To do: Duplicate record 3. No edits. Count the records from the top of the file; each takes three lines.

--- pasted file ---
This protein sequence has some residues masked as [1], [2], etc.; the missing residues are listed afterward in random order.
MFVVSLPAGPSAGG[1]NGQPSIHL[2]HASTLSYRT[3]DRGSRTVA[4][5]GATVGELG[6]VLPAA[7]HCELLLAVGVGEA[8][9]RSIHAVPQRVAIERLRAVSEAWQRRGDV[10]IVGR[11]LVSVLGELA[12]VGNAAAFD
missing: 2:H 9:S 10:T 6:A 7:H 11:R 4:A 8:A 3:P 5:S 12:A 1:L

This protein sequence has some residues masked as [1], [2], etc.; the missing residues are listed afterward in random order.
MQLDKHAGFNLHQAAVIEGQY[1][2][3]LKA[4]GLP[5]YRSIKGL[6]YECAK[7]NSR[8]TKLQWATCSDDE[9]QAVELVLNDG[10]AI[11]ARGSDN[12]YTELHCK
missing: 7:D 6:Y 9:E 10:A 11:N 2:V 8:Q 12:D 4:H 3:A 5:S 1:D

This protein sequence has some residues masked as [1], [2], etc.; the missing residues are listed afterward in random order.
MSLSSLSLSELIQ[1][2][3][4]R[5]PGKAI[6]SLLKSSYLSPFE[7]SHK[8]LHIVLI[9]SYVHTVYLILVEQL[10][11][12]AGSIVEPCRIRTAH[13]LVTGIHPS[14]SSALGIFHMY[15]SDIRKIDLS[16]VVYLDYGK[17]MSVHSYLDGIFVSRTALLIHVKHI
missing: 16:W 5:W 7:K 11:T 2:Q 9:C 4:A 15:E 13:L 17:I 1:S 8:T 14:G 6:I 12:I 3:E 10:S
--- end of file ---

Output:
This protein sequence has some residues masked as [1], [2], etc.; the missing residues are listed afterward in random order.
MSLSSLSLSELIQ[1][2][3][4]R[5]PGKAI[6]SLLKSSYLSPFE[7]SHK[8]LHIVLI[9]SYVHTVYLILVEQL[10][11][12]AGSIVEPCRIRTAH[13]LVTGIHPS[14]SSALGIFHMY[15]SDIRKIDLS[16]VVYLDYGK[17]MSVHSYLDGIFVSRTALLIHVKHI
missing: 16:W 5:W 7:K 11:T 2:Q 9:C 4:A 15:E 13:L 17:I 1:S 8:T 14:G 6:I 12:I 3:E 10:S